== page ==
Schools, you either love them or hate them, a little bit like Marmite I guess. Some say school years are the best years of your life, some even say school reminds them of their youth. But what do you think of when you reminisce about your youth? Do you see school as a good thing or do you feel let down by your school?
Being diagnosed with Mental Health, in particular Depression and Anxiety at the age of 14 years was not easy to cope with. I worried about telling other people that I had Mental Health, it was never taught on the school curriculum and it appeared to me at the time, that many wouldn't understand the condition.
There must be many more people who have suffered mental ill health as I have, and yet still work and succeed. I want to take this opportunity to encourage business owners and employees to speak up and share your experiences, as the more of us there are having the conversation, the louder it will be.
Seeing a therapist means that you are actually the sort of person who is willing to strive hard to be the best person you can be. People who make the effort to change are much more laudable than those who steadfastly refuse to address their issues, or who go through life content to be miserable and spread that misery to everyone they come into contact with.
The media is shifting blame from health service professionals, government policies, economic and labour market problems, towards the claimants themselves. This echoes the changing agenda of the coalition government peddling the notion that 'scroungers' are responsible for bringing the 'strivers' down...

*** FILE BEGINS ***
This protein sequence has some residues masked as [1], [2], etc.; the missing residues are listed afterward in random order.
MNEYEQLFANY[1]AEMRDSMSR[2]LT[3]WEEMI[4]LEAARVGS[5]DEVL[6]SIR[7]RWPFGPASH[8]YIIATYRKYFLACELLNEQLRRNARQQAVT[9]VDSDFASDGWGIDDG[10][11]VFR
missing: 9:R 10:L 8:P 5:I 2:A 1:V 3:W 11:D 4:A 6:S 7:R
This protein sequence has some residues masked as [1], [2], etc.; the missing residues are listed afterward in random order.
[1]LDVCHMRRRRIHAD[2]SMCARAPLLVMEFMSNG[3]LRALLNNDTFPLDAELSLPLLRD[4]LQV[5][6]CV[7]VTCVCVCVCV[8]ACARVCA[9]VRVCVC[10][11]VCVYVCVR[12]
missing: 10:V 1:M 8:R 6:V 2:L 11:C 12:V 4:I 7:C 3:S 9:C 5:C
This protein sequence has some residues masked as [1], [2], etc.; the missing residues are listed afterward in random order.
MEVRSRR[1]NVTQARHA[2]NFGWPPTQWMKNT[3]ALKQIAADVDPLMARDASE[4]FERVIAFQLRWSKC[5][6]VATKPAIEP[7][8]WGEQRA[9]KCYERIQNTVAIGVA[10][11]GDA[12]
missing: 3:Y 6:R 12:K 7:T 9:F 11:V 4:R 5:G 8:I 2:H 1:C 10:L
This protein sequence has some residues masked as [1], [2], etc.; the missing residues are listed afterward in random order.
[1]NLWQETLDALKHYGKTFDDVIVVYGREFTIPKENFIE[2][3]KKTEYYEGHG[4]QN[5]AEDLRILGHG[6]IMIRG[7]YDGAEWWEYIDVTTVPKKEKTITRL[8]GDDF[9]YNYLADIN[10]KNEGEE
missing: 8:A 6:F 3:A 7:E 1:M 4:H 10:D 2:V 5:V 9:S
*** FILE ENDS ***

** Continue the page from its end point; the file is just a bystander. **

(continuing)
A "Mental Patient" fancy dress costume on sale at Asda and a 'Psycho Ward' costume at Tesco shows just how much further we have to go in destigmatising mental health issues. Ed Miliband was rightly lauded on Tuesday as he called for greater openness and discussion of mental health issues during his speech at Labour Party Conference.
Based on medieval attitudes towards suicide which persisted until recently, using the word 'commit' does nothing to recognise the pain that an individual was going through before they took their own lives. Instead, suicide remains a taboo issue and the connotation of illegality and shamefulness adds to the stigma and grief felt by the deceased's family and friends.
When I told people I was going to go around the country and talk to dozens of people about their depression, the common response was "Oh, that sounds really depressing." But it was actually the opposite. The remarkable courage and creativity that people - dealing with depression and striving to get better - demonstrated, showed me the human spirit at its best.
The charities hope that the awareness campaign will get people talking and help to reduce the stigma attached to self-harming which prevents many young people from seeking help. You can follow the campaign on Twitter via #selfharm and find out more about the campaign on each of the charities websites.